Aristocrat’s offer is its fourth bid for Playtech but the first to be made public. The Australian company initially made an unsolicited approach in April.
The deal comes as gambling companies rush to take advantage of the de-regulating gambling market in the United States, which is forecast to become one of the biggest betting and gaming markets in the world.
Trevor Croker, CEO of Aristocrat, said the deal would “unlock sustainable shareholder value by seizing opportunities in the fast-growing global online RMG [real money gaming] segment as they continue to open up, particularly in North America.”
Aristocrat traces its roots back to the 1950s when it began life as a manufacturer of slot machines. The company still makes them — many bound for Las Vegas — but over the last decade it has transformed itself into an online gambling business through a series of deals.
The company now makes over half of its revenue from selling betting and gaming technology and content to other businesses. The business is listed on Australia’s stock exchange with a market cap of A$30 billion and has 6,500 employees across over 80 countries.
Playtech, founded in 1999, builds white label gambling tech but has a significant consumer-facing business through its Italian division Snaitech, which operates betting shops and online gambling websites.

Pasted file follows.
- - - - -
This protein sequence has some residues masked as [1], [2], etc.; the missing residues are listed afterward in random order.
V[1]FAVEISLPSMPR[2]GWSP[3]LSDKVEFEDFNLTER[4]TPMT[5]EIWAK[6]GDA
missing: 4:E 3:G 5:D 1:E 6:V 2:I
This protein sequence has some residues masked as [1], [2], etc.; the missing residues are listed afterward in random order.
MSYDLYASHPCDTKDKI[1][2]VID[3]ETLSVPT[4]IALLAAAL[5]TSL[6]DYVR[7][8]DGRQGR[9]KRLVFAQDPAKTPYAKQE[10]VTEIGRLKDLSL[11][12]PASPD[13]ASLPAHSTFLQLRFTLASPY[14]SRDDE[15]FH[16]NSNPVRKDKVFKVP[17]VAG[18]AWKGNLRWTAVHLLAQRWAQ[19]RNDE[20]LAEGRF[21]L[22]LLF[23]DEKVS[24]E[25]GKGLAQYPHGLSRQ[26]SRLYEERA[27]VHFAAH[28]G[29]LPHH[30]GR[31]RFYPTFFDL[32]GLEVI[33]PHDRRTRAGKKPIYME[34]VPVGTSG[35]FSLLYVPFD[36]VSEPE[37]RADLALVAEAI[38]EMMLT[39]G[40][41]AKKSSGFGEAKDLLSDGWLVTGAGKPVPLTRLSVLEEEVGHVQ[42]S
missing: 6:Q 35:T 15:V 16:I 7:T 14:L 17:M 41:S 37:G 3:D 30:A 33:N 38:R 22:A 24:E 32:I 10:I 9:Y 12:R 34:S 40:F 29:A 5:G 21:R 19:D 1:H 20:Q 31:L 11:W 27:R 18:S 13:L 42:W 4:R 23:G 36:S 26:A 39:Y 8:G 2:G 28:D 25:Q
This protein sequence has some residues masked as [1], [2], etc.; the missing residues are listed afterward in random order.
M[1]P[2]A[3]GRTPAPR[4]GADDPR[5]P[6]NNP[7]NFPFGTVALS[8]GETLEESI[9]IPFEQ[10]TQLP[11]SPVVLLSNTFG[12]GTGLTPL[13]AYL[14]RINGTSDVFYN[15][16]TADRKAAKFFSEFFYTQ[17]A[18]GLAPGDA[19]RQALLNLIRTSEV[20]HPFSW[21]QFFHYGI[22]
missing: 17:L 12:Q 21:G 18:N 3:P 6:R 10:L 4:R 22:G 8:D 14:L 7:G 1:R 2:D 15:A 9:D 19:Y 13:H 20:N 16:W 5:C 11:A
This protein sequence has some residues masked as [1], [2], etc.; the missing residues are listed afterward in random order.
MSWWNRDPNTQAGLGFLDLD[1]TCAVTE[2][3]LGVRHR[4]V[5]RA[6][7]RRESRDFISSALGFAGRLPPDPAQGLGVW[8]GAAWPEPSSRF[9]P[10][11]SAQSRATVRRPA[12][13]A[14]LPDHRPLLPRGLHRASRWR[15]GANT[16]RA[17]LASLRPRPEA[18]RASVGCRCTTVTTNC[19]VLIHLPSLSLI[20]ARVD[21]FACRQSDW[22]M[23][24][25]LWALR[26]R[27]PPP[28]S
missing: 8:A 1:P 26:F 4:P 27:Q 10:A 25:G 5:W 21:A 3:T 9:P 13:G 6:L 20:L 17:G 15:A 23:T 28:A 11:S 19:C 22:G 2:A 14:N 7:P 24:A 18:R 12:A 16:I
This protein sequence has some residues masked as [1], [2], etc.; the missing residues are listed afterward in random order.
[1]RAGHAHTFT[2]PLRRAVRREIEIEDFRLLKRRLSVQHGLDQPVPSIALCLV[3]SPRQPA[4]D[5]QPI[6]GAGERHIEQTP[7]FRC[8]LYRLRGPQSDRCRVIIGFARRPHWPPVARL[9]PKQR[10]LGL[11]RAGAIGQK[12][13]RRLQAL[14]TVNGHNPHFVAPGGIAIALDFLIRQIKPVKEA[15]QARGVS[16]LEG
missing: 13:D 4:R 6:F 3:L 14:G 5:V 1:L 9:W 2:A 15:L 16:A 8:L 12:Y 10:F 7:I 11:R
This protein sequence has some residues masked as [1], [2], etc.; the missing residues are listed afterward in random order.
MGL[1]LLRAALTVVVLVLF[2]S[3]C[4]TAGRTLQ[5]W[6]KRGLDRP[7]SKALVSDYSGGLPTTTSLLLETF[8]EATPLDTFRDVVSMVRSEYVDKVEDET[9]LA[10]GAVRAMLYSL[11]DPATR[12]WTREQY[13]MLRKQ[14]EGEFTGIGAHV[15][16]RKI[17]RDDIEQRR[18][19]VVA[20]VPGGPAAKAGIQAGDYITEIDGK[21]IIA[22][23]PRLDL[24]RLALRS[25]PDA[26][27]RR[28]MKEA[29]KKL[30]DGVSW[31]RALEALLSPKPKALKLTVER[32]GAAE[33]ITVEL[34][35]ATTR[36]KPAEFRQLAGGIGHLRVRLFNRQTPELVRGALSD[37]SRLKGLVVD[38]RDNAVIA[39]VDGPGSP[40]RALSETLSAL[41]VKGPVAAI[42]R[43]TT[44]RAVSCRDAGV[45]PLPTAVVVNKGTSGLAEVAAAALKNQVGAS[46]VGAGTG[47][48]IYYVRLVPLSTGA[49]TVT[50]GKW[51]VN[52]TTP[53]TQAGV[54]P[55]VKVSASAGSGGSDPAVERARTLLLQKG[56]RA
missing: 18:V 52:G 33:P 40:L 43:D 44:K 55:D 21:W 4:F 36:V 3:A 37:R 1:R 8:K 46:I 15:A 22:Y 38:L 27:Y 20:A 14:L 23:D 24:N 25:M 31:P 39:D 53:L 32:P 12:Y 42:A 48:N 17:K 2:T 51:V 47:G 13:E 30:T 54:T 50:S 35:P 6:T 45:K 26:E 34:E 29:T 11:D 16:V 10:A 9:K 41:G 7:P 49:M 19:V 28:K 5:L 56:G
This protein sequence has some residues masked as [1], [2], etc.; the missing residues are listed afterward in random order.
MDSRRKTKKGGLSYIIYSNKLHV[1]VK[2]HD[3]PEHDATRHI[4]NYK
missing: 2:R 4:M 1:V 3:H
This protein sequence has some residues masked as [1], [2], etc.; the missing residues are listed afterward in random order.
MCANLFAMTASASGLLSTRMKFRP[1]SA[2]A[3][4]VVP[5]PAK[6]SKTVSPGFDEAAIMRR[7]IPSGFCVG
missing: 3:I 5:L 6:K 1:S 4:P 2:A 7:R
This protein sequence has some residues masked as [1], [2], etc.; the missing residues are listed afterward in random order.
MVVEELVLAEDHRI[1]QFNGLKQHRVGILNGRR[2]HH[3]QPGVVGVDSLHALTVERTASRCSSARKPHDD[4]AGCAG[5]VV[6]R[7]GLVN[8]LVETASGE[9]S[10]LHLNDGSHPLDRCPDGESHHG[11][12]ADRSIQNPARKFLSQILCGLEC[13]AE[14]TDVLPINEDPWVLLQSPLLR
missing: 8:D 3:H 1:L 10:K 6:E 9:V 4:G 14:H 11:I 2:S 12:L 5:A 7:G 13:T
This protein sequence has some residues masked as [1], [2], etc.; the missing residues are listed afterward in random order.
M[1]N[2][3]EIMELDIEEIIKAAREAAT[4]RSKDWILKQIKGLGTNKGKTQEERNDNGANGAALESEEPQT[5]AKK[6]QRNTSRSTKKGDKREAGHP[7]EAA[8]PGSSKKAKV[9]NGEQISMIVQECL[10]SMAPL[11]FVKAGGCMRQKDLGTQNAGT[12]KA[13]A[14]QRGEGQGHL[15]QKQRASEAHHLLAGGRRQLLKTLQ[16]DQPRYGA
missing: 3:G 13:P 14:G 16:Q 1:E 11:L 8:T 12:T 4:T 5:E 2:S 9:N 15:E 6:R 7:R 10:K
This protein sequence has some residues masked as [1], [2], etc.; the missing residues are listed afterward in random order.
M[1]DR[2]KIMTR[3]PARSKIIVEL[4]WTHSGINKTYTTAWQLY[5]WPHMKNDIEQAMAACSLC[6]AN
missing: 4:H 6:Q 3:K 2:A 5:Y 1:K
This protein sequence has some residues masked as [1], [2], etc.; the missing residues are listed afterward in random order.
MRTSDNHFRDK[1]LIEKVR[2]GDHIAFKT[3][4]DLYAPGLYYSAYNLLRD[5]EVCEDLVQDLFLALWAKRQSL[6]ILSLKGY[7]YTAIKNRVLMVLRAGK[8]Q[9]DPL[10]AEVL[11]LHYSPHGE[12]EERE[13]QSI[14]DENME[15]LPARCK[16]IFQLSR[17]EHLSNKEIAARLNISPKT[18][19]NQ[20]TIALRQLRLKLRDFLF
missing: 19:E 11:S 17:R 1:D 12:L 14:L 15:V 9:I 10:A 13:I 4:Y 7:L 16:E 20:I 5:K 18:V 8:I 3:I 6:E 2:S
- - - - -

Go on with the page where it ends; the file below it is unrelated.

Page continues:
Playtech’s chair Brian Mattingley said the Aristocrat deal “provides an attractive opportunity for shareholders to accelerate Playtech’s longer-term value.”
CEO Mor Weizer said: “This deal has the potential to enhance our distribution, our capacity to build new and deeper relationships with partners, and bolsters our technological capabilities.”
Investors holding just over 20% of Playtech’s stock have already backed the bid and Peel Hunt said shareholders were likely to approve the sale.
Shares Playtech peaked at 959p in 2017. It has struggled with profit warnings and the impact of the pandemic since then.
“In recent years Playtech has had to contend with increased competition, regulatory changes and, of course, a global pandemic,” said Russ Mould, investment director at AJ Bell.
As well as online casino tech, Playtech builds technology for financial trading. It is currently spinning off that division, Finalto, and the Aristocrat takeover is conditional on that sale going through.
“The business had become a little unfocused and untidy, however it has been in the process of streamlining its operations which, ironically, may only have made it a more attractive morsel for Aristocrat,” Mould said.
The Playtech takeover is the latest in a string of gambling deals on the London market. Earlier this year Caesars Entertainment completed a £2.9 billion takeover of UK bookmaker William Hill and both MGM and DraftKings have tried to buy Entain, the owner of Ladbrokes and Coral.
“It may not be popular with ESG investors but gambling is an area in which the London market clearly excels, reflected in the covetous glances UK-listed firms have attracted in recent months from overseas bidders,” Mould said.